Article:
That passing-over was partly rectified in 2004 when Light In The Attic Records released “Wheedle’s Groove: Seattle’s Finest In Funk & Soul 1965-75”. The album was a compilation of Northwest underground and long-forgotten singles written and performed by a group of sensational talent. When the album was released critics around the world took note and the album was almost universally acclaimed as a collection of long-lost masterpieces. It’s fair to say that the Seattle’s recorded funk and soul sounds only scratch the surface and is a genuine musical movement that should be looked at as a third great Seattle flourishing of creativity in spite of that. The discovery of Seattle’ thriving funk and soul era seems to have been spurred on by DJ Supreme La Rock.(real name Danny Clasevilla) an obsessive collector of esoteric and hard-to-find records.
Closevilla says “I met with the owner of the Light in the Attic label (Matt Sullivan) for lunch one day and he asked me if I could re-release anything what would it be? I said all these Seattle funk 45s I have”. DJ Supreme had come across several Seattle singles in used-record bins by bands he’d never heard of. It was the beginning of a love-affair between him and the Seattle funk of the 60s and 70S. Clasevilla went on to curate the album “Wheedle’s Groove: Seattle’s Finest In Funk & Soul 1965-75” which was the first commercial release to highlight a mostly forgotten era of Seattle’s rich music history. The album caused such a great amount of interest that by 2009 a documentary film (by Jennifer Maas) explaining and re-visiting the rise and fall of Seattle funk. Members of the bands Cold, Bold & Together as well as The Black and White Affair are featured prominently. Former radio station KYAC owner and DJ Robert Nesbitt noted in the liner notes to the album;
“There was a minimum of twenty live-music clubs specializing in funk and soul, and all those joints jammed. There must have been twenty-five hard-giggin’, Superfly-like, wide-leg-polyester-pant-and-platform-shoes-wearing, wide-brim-hat-and-maxi-coat-sportin’, big-ass, highly-“sheened”-afro-stylin’, Kool & the Gang song-covering live bands playing four sets a night from 8 p.m. ‘til O-dark-thirty in the morning. And of course, the ladies were not to be outdone with their Pam Grier-Foxy Brown hoop earrings, mini-skirts and the ever- popular Afro Puffs. Each night, some band, somewhere, was kickin’ it. You could find Manuel Stanton of ‘Black and White Affair’ doing flips while playing bass on a Monday at the Gallery. Meanwhile, you might catch Robbie Hill, flashing like a Christmas tree in a red rhinestone-studded jumpsuit, matching red Big Apple cap and the huge hair, keeping the beat for his band Family Affair at the District Tavern. The Dave Lewis Trio, the highly stylized Overton Berry and the ultra-funky Johnny Lewis Quartet regularly played the Trojan Horse, while Cold, Bold & Together was house band at the legendary Golden Crown Up. Cookin’ Bag, with their heavy horn vibe was a major draw from Perls’ Ballroom in Bremerton to Soul Street”.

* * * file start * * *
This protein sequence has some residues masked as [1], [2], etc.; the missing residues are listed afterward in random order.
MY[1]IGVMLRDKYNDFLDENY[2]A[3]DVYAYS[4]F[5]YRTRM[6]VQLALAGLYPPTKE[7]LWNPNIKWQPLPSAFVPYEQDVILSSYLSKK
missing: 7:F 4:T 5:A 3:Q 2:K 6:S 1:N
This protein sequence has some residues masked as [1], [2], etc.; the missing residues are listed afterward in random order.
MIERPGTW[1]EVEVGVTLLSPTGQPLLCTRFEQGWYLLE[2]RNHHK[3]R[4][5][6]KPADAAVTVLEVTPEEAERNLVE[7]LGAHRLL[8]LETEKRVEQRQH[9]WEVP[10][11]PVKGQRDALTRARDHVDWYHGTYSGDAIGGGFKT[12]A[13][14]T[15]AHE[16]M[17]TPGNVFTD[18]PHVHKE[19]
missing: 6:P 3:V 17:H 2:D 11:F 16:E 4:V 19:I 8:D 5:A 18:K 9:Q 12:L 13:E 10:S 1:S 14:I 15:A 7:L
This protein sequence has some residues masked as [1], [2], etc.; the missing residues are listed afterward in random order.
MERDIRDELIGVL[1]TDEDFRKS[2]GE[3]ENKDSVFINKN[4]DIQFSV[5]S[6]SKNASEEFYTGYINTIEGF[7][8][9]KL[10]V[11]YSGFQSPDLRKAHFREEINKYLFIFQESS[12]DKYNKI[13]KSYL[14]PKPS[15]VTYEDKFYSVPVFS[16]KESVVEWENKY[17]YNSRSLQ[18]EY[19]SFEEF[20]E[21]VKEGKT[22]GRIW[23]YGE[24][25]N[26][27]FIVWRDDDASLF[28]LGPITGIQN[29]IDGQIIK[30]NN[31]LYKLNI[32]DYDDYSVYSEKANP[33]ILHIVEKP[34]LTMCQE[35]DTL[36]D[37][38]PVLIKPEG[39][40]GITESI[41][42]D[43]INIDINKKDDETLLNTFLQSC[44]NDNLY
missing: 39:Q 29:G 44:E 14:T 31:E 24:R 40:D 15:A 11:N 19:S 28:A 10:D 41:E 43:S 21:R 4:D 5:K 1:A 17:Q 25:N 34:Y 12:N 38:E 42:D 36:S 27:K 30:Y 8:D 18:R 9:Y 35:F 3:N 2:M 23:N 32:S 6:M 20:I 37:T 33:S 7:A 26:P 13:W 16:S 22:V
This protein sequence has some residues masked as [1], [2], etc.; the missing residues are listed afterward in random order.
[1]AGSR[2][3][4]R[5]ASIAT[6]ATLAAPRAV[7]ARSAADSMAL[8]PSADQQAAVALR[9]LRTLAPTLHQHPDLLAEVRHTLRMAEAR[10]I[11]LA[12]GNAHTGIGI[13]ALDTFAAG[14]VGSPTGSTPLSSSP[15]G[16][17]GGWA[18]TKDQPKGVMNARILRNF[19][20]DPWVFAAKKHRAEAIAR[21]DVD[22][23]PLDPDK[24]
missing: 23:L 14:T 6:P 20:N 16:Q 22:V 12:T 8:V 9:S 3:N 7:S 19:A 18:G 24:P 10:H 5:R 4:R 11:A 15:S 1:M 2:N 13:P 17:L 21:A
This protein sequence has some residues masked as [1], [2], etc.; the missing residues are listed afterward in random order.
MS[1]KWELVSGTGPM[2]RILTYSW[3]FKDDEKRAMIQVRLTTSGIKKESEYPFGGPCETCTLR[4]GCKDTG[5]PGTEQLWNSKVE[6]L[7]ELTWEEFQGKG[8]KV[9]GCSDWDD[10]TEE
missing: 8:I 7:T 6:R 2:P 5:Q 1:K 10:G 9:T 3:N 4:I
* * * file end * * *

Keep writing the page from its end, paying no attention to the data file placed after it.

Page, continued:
The album includes tracks by Patrinell Staten (aka Pastor Pat Wright), Ron Buford, Cookin’ Bag, Overton Berry and Cold, Bold and Together (featuring a very young man named Kenny Gorelick-now known as Kenny G.) All of these bands should have their names in the funk and soul firmament, but the world isn’t fair; especially in the case of the finest stand-out bands on the compilation; The Black and White Affair. All the artists-or the ones still remaining are also subjects of the film-each giving their account of their musical endeavors.
Three songs by The Black and White Affair are included “Wheedle’s Groove: Seattle’s Finest In Funk & Soul 1965-75”. which at the time were three of the four known surviving tapes. The songs themselves include the early funk single “Sweet Soul Lady”, and later “Bold Soul Sister, Bold Soul Brother”. Both singles brought them brief attention-but more importantly kept them working for years.